Massachusetts Daily Collegian

A free and responsible press serving the UMass community since 1890

A free and responsible press serving the UMass community since 1890

Massachusetts Daily Collegian

A free and responsible press serving the UMass community since 1890

Massachusetts Daily Collegian

Journalism needs ethics

The profession is in danger of losing its ethics
Judith Gibson-Okunieff / Daily Collegian (2016).

The world of journalism has been abuzz with news about itself, with the firings of Don Lemon and Tucker Carlson taking center stage over the last few weeks. This is odd for a profession that, in Walter Cronkite’s words, must simply “hold up the mirror” to society. Holding up a mirror obviously implies impartiality, but it also implies not making oneself the story.

So, why were Lemon and Carlson let go by CNN and Fox, their respective networks? We are given official explanations – CNN fired Lemon due to his remarks on women and aging, as well as his general off-screen behavior with colleagues, especially female ones. Fox, on the other hand, did not offer a statement, though the interpretation they’d likely prefer us to accept is that they fired Carlson because his comments crossed the line and such racism is not tolerated at their network (and if you believe that, I have a bridge in Brooklyn to sell you).

There’s the official explanation, and there’s reality. In reality, while Lemon’s behavior and Carlson’s racism probably did irk higher-ups at CNN and Fox (yes, even Fox), they were definitely not the cause of the firings. We know this because such behavior was not indicative of a change in either’s character. Lemon’s incidents date back to the late 2000s; his behavior has been like this for a long time.

Similarly, anyone who hasn’t been living under a rock for the past half decade and has been exposed to Carlson’s viral monologues knows that blatant racism was not an oddity but an intended feature.

If Lemon’s personality and Carlson’s bigotry were the reasons for their terminations, why now? What changed?

Nothing at all — at least not as far as their character traits. However, the bottom line for both networks started to change. CNN started to have trouble booking guests to work with Lemon since his on-air comments about women and aging rubbed Twitter the wrong way, which started to hurt the outlet financially. Fox, embroiled in its Dominion voting machines lawsuit, was petrified that Carlson’s racist text messages would come to light during the trial, leading to a PR nightmare and financial loss (and a negative verdict, which the outlet was clearly afraid of regardless, given the hefty settlement it agreed to).

Both terminations had nothing to do with the ethics of our profession; they were instead self-interested financial decisions. These outlets happened to fire people who conducted themselves poorly, but not because they conducted themselves poorly.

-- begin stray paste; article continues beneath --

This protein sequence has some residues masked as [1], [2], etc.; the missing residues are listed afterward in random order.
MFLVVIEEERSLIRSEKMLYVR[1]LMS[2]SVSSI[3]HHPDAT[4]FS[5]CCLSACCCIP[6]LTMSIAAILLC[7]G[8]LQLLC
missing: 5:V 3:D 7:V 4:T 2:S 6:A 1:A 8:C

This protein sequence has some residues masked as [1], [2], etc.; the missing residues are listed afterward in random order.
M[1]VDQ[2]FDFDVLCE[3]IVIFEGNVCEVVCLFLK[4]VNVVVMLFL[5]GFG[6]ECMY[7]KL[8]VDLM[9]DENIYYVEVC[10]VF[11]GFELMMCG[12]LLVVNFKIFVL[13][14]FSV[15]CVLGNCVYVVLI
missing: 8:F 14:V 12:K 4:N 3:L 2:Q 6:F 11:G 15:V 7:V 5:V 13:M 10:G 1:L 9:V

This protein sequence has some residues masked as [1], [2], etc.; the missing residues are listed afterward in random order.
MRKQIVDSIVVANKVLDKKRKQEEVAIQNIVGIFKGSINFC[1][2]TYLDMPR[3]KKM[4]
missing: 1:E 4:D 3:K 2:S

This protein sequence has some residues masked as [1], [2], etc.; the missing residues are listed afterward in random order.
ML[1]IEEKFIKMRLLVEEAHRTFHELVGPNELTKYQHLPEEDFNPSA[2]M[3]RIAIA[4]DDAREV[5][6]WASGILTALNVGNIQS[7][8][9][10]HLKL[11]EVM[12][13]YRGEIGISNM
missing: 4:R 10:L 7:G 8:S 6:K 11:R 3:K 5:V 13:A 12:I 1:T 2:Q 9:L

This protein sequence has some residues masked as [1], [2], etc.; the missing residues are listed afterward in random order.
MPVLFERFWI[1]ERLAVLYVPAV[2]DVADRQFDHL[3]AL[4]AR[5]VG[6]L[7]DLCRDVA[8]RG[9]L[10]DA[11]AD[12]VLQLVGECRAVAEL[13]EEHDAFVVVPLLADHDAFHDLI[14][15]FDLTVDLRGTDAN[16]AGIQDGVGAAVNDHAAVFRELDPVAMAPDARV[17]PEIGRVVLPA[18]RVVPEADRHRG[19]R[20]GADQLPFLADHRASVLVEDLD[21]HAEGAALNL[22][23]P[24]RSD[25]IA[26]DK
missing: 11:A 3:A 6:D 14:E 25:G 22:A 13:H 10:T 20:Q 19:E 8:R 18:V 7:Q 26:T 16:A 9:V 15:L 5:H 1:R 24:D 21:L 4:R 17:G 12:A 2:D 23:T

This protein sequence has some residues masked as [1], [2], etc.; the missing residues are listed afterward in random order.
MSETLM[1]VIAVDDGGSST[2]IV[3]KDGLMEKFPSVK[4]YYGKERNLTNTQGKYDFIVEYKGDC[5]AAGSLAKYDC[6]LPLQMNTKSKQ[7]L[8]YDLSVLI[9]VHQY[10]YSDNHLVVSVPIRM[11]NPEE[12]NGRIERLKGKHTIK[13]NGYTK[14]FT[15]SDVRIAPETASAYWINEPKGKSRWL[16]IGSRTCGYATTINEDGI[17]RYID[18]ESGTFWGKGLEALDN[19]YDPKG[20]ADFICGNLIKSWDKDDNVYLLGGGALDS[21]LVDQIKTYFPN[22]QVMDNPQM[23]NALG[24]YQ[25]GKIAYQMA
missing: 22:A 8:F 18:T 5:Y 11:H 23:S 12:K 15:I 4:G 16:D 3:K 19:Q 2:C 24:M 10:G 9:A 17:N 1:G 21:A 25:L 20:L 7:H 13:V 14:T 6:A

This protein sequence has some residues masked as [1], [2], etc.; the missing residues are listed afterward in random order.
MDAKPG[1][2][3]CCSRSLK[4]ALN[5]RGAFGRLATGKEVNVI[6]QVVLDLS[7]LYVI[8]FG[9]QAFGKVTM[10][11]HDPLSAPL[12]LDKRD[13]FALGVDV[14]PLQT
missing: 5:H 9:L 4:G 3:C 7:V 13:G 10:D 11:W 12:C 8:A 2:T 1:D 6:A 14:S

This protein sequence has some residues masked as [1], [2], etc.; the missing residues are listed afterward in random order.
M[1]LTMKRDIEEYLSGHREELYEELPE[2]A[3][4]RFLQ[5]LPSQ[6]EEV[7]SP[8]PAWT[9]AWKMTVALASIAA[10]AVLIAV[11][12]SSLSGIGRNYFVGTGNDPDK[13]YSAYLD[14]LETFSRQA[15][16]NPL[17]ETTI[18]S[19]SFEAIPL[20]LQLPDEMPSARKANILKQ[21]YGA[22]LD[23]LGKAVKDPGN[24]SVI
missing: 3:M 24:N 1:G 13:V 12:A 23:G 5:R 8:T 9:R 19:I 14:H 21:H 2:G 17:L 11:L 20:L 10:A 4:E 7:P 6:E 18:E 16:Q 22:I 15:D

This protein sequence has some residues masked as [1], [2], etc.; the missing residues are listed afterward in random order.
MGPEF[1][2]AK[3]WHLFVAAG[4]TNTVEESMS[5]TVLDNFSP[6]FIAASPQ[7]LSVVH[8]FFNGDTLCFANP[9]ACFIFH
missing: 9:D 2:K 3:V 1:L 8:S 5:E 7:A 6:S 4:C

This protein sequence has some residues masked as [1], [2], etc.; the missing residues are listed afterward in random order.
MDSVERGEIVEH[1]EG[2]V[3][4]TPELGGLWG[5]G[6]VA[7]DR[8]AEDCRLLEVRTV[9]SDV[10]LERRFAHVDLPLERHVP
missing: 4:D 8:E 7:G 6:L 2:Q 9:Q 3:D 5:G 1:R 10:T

I accept that these companies are ultimately corporate entities, and that they’re ultimately going to make decisions based on the profit motive. It should trouble all current and aspiring journalists, however, that the largest journalistic entities of our time, the major media corporations of CNN and Fox (and others like CBS; Charlie Rose’s termination was only five years ago), seem to have lost their ethical grounding and only come to the right decision if and when monetary incentives command it.

It’s perfectly fine to argue that we should all maintain our ethics as individual journalists, but what good does that do when nearly all current or aspiring journalists (for the time being, at least) will work for one of the major media houses at some point in their career? Independent, non-establishment media outlets are starting to emerge, but most of our profession still occurs in the mainstream media. Individual dedication to ethical considerations is well and good, but when we’re employed in organizations that seem to not care about them until they coincide with the profit motive, our chances to act upon and realize those ethical ideas are pretty slim.

Sadly, it seems like the only current solution is to try to slowly peel off the numbers of the major media institutions by heading to work at independent outlets. This will require personal sacrifices on the part of individuals in the form of lower pay, less job stability and more unsafe work environments. However, to eventually break the monopoly that the corporate media has on the profession, and to practice journalism in an ethical manner, it seems this will be necessary. All that remains to be seen is whether we will follow through on it.

Manas Pandit can be reached at [email protected].

View Comments (1)
More to Discover

Comments (1)

All Massachusetts Daily Collegian Picks Reader Picks Sort: Newest

Your email address will not be published. Required fields are marked *

  • A

    Alison SattlerMay 11, 2023 at 12:08 am

    I agree with this article completely! CNN is now giving Trump air time to promote himself while he drowns out the moderator’s voice. Fox “News” was really the t.v. version of the Enquirer “news” magazine (if it still exists). I’m afraid for this country’s future with so many people being willing to support an obvious liar and criminal. Even our Supreme Court Justice is now corrupt. No one should be above the law and we need laws that ensure that ordinary (i.e. working class) people can bring wealthy and powerful people to justice. I don’t think people believe the courts are fair either.